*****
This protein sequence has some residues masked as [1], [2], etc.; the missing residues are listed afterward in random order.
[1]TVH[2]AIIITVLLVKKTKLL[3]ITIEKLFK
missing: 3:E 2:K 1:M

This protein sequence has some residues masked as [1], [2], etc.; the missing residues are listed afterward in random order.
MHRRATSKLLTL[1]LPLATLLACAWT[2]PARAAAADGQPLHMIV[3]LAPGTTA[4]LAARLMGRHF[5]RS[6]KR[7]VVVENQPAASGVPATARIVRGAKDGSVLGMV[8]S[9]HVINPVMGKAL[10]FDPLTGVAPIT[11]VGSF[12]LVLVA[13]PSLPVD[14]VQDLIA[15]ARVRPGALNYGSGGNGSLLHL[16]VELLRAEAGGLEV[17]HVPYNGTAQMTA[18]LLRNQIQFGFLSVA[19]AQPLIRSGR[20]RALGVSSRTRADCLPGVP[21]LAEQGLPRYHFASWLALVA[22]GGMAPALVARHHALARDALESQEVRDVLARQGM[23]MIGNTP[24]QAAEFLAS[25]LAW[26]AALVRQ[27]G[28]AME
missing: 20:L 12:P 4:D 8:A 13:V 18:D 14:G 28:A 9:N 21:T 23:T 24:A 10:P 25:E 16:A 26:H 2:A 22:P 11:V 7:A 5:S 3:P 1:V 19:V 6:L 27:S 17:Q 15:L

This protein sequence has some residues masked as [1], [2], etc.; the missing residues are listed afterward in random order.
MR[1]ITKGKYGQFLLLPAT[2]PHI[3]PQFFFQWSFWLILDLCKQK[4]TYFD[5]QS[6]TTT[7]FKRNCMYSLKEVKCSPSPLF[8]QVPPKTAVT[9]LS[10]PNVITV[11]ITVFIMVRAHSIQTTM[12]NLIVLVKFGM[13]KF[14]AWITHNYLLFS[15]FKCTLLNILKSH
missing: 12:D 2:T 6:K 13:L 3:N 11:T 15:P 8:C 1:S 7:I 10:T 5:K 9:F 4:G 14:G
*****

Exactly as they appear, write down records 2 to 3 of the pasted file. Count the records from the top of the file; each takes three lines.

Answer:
This protein sequence has some residues masked as [1], [2], etc.; the missing residues are listed afterward in random order.
MHRRATSKLLTL[1]LPLATLLACAWT[2]PARAAAADGQPLHMIV[3]LAPGTTA[4]LAARLMGRHF[5]RS[6]KR[7]VVVENQPAASGVPATARIVRGAKDGSVLGMV[8]S[9]HVINPVMGKAL[10]FDPLTGVAPIT[11]VGSF[12]LVLVA[13]PSLPVD[14]VQDLIA[15]ARVRPGALNYGSGGNGSLLHL[16]VELLRAEAGGLEV[17]HVPYNGTAQMTA[18]LLRNQIQFGFLSVA[19]AQPLIRSGR[20]RALGVSSRTRADCLPGVP[21]LAEQGLPRYHFASWLALVA[22]GGMAPALVARHHALARDALESQEVRDVLARQGM[23]MIGNTP[24]QAAEFLAS[25]LAW[26]AALVRQ[27]G[28]AME
missing: 20:L 12:P 4:D 8:A 13:V 18:D 14:G 28:A 9:N 21:T 23:T 24:A 10:P 25:E 16:A 26:H 2:A 22:P 11:V 7:A 5:S 3:P 1:V 19:V 6:L 27:S 17:Q 15:L

This protein sequence has some residues masked as [1], [2], etc.; the missing residues are listed afterward in random order.
MR[1]ITKGKYGQFLLLPAT[2]PHI[3]PQFFFQWSFWLILDLCKQK[4]TYFD[5]QS[6]TTT[7]FKRNCMYSLKEVKCSPSPLF[8]QVPPKTAVT[9]LS[10]PNVITV[11]ITVFIMVRAHSIQTTM[12]NLIVLVKFGM[13]KF[14]AWITHNYLLFS[15]FKCTLLNILKSH
missing: 12:D 2:T 6:K 13:L 3:N 11:T 15:P 8:C 1:S 7:I 10:T 5:K 9:F 4:G 14:G